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  #1  
Old 04-20-2021, 10:29 AM
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Husker525 Husker525 is offline
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Default Leaky boat advice

The bottom line is that I screwed up and need some advice, so I will turn to my WC friends to help.

Here is the scenario:

I have a 76 year old, long time friend and mentor, who had a stroke a few years ago. He owns a 16' side console boat. He had issues with the motor, and spent about $5k rebuilding a 50 hp 2 stroke Johnson motor that was really old. He can no longer handle loading, unloading or running that boat. His wife goes with him, but cannot do it either. He wanted to sell the boat, which he said was a 1985 model, including the trailer for $2000.

I have a friend of mine dying to buy a boat, but on a very limited budget. We looked at several in our area, all were extremely overpriced and needed tons of work.

I put my 2 friends together, and a sale was made. I found out from the buyer that his first trip out in the boat, he had to run the bilge pump and bail water constantly, something I was not aware of prior. My 76 year old friend does not recall the boat ever leaking or having to be repaired. The boat turned out to be a 1976 model year as well, which is not a big deal.

I looked and found that someone had attempted to MIG weld several seams near the transom. It does not look like they did a good job. There are cracks around every bird poop weld that was made.

I do not have access to a TIG welder, and local dealers want 2-3K to repair the leaks, and are 4-6 months out.

My idea was to grind everything smooth ,clean all the areas with Muratic acid and use 2 part epoxy to fill the cracked areas. Then follow it up on the inside and outside with something like Flex Seal. It does not appear that any of the leaks are anything that may effect structural integrity. I have 4 different areas about 4-6" in length to fix.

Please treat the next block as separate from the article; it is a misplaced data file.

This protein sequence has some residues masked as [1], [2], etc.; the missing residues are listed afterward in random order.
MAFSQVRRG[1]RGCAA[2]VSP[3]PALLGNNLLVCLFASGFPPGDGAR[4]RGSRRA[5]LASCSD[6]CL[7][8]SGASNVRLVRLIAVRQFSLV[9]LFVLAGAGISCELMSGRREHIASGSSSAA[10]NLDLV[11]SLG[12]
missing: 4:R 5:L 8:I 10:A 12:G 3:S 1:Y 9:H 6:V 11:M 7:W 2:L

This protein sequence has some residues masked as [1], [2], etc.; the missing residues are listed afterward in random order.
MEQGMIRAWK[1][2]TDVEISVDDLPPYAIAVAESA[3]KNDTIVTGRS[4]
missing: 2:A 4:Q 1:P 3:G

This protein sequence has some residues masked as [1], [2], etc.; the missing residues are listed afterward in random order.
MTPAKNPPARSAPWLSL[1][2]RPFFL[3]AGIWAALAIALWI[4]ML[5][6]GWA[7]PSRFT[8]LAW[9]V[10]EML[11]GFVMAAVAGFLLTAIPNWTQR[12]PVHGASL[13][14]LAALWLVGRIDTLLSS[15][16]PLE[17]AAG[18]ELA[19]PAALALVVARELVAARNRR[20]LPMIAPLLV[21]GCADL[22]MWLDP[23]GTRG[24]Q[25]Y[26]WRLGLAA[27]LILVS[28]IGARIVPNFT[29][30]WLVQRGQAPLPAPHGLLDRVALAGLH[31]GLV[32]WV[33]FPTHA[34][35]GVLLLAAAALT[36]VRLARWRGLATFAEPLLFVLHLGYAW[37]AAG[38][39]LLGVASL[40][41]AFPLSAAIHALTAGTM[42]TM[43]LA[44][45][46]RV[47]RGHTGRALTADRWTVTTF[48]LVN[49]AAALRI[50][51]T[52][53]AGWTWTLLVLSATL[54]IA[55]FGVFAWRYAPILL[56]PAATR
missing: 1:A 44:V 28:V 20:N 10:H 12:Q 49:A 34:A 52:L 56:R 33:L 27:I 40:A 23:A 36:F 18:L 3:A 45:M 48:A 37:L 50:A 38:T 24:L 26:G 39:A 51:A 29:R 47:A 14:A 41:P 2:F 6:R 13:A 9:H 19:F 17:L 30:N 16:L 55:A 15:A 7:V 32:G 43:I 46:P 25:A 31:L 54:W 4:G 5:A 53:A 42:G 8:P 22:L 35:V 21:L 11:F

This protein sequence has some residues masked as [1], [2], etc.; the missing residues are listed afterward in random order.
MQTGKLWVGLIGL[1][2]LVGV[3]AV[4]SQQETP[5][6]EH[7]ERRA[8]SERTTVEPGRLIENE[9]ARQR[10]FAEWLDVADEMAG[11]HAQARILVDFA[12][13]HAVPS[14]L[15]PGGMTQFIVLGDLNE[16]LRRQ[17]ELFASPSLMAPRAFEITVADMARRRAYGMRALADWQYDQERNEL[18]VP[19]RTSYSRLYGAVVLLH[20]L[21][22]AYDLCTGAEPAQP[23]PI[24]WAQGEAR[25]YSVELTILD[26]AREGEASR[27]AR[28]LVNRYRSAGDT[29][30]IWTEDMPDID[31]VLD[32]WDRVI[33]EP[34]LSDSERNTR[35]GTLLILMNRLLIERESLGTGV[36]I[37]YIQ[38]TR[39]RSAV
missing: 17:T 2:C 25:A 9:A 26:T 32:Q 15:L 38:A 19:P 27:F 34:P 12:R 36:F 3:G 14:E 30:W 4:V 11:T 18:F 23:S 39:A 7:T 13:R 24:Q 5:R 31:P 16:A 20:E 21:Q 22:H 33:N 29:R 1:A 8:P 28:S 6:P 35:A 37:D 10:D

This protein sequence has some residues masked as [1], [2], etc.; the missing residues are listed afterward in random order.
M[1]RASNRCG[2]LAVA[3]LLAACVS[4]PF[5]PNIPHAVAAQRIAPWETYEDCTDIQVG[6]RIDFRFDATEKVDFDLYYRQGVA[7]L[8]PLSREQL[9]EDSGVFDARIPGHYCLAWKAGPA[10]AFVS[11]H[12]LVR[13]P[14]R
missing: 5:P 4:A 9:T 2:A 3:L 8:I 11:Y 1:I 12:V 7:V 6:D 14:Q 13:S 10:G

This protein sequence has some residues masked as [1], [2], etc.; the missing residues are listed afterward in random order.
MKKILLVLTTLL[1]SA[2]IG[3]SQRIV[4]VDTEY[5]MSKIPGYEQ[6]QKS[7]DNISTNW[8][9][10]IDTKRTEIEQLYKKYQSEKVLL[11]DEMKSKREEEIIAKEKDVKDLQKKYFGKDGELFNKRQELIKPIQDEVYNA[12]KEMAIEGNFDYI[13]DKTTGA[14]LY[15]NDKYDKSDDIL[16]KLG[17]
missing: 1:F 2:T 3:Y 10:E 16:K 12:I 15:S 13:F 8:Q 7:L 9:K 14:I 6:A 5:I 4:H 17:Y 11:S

Anyone have some cheap DIY ideas not involving using a welder?

Thanks for any of the help. The faster I can help fix this thing, the faster I can keep a divorce from happening between friend #2 and his wife.
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  #2  
Old 04-20-2021, 11:02 AM
westwolfone westwolfone is offline
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I think you should find someone to TIG weld it.

Find a stock car racing forum and ask on there, many racers are good at stuff like that.
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Old 04-20-2021, 11:18 AM
Huntindave Huntindave is offline
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Quote:
Originally Posted by Husker525 View Post
My idea was to grind everything smooth ,clean all the areas with Muratic acid and use 2 part epoxy to fill the cracked areas.
I would recommend this product; https://www.jbweld.com/product/marineweld-twin-tube
Please read and follow all the directions.
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Old 04-20-2021, 11:44 AM
Yellowfin123 Yellowfin123 is offline
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theres all kinds of welding joe blow shops out there, i knocked off my skeg fin on my last motor in a parking lot one time in canada, took it to a local muffler shop and he sanded, reweld, sanded again and done... 60 bucks... if you get it ready grinded smooth ready to go

surly you can find a local good ol boy shop that will run some welds...

if i would have went to a boat dealer i'd still be talkin about it..
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Old 04-20-2021, 11:51 AM
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ltrain ltrain is offline
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As suggested, please get it welded. Cracks that big in that area are no joke, don't want to put a band aid on it.
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Old 04-20-2021, 03:05 PM
staylor staylor is offline
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Question-is this a riveted or a welded aluminum hull? If it's riveted see if you can get a body shop to simply buck the rivets after putting a sealant in the cracked area. If welded, then you should get it re-welded....but.....